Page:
I’m hoping my readers will be able to relate to my characters, even if not Jess or Laurie. Because it’s set in uni, this gave me the chance to write more underrepresented people, so I hope that there’s a greater scope for NA connection. Uni isn’t like starting school, but it has some of those familiar ‘feels’. Obviously, I want my readers to end up rooting for the characters, even if they don’t root for themselves all the time.

Thanks for reading! What are you currently plotting or writing? And, arguably the more important question, does writing a contemporary warrant the inconsistent theme in my use of gifs?? xD


Photo of the Week: Earthy Luminescence

I am surprised, but I actually managed to capture the flaming top of this wonderful drink, aptly named the zombie, though Hallowe’en had nothing to do with it.

AlexB_ZombiedrinkIt’s cute, trying to be all manly in a special pint glass! This expensive cocktail is at a good, tolerable level of sweet – rather, in spite of its super- and sub-natural luminescence – and if you come across a Rynd bar in your town, I advise you to check it out. If you like cocktails and whiskys.


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Quick Takes About Going to Writers’ Support, Stumbling my Way Through Work, and Unupdated Spotify

It’s Friday, so please join me and other Catholic bloggers over at ConversionDiary.

7 quick takes sm1 7 Quick Takes about South Dakota, The Shoe Song, rap battles, and why I should not ask people if I can pray for them


As usual, my life and my evenings have been hectic, big and full of life. As it’s a Friday, I won’t be going out tonight. I might actually watch Lewis when it airs tonight. Or sleep.

Sleep is good.


We’ve got another open day tomorrow, where I’ll be working with our Quidditch team and Southampton’s to put on a bit of a show for visitors. Then food fun, because I’m totally an adult self who doesn’t buy pizza every week. xD Plus, I’ve got to work on my Hallowe’en costume. I’m thinking clockwork girl, which is easier said than done.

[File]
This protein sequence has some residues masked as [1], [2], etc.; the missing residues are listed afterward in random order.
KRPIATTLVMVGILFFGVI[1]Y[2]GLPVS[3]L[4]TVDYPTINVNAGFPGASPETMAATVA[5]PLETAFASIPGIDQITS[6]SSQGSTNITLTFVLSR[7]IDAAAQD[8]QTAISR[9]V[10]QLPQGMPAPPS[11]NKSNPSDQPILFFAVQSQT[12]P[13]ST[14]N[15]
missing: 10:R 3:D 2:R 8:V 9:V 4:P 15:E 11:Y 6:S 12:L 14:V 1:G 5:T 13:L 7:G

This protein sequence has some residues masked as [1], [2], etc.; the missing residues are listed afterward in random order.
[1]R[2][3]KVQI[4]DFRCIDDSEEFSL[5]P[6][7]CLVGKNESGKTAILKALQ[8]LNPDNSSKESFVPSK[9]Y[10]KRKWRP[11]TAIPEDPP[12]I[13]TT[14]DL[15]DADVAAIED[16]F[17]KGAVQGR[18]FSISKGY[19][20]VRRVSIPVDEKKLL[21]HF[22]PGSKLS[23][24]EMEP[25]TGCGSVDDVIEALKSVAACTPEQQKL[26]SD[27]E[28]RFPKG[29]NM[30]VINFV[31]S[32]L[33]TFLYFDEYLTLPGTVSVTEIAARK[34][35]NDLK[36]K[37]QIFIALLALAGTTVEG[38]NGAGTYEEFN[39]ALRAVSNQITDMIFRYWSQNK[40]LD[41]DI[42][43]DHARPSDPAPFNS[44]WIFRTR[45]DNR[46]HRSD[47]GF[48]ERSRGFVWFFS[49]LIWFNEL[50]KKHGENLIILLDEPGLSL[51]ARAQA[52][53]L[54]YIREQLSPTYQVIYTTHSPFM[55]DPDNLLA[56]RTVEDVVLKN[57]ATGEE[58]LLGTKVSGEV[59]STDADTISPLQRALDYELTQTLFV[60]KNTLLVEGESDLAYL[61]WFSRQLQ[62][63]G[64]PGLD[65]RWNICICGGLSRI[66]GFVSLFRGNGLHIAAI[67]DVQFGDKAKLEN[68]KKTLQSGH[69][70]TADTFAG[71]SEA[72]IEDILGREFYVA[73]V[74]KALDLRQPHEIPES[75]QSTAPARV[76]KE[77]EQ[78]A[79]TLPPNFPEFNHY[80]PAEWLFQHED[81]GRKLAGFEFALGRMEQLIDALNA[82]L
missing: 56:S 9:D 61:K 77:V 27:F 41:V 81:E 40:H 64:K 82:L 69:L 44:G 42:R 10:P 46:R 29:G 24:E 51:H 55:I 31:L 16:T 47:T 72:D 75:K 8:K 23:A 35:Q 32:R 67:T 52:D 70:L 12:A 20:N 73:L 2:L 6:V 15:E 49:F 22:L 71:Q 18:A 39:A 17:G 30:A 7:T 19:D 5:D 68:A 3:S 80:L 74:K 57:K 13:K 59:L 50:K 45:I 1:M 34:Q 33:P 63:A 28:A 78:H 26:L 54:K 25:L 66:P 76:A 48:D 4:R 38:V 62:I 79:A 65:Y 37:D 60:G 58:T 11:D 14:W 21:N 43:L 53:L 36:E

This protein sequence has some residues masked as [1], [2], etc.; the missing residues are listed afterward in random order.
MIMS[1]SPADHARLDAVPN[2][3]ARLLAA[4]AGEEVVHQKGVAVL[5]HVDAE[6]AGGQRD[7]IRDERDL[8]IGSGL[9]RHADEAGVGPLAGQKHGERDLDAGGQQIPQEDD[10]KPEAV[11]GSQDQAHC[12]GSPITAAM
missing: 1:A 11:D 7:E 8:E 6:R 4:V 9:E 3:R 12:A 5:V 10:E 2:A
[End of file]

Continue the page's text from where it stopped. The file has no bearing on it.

AJ Ayer’s linguistic phenomenalism is the focus of my madness studying. Urg. It’s really hard to be focused these days.


 To fill this nice blank space – a mimic of my mind, indeed – have an Abney Park video. I’m excited for their new studio album, even if Spotify is not yet up to date with their dieselpunky 2013 album Circus at the End of the World, which contains brilliant songs like The Anthropophagists’ Club. Yes, you read that correctly. Great song.


Although my cold was said to have disappeared into its dark annual past, I suffered the vengeance of a sore throat this entire week, which put such pressure on my chords that my head voice has been hoarse a lot. Sadly, I struggled in the beautiful random carols we’ve been looking at, but the Duke Ellington is going swimmingly my way.


Writing! An exclamation point because I wrote a thousand words today alone, even if the rest of the week was not so full of productivity. The president of the Creative Writing Society at Reading invited us to her ‘Scribblers Support’ group, effectively one of those sit-and-write meet-ups. Because of not sleeping well and being slightly sleep-deprived, I only set myself the goal of 500 words in an hour, but one I started writing, the fog cleared from my mind and I stayed on for another hour.

Today’s extract is from the first chapter, as Jess and her roommate Meg acclimatise to the rush of their college bar. I have officially bordered the chapter off – and, though it has a bunch of scenes, it’s shorter than I expected, word-count wise.


The swill of the new people settled on her skin like humidity. It suffocated her with heat and breath and pulse – and Jess had no escape but that of running from the bar. Retreat versus exploration. Bleh.

And the noise! More than anything else, the noise was a buzzer in her ear. Not the ring of perennial pop-songs from the jukebox – in fact, those managed to fade into a white noise – but the surge and lull of the passing people invaded her ears and spooked chills from her belly-button to the dip between her collar-bones.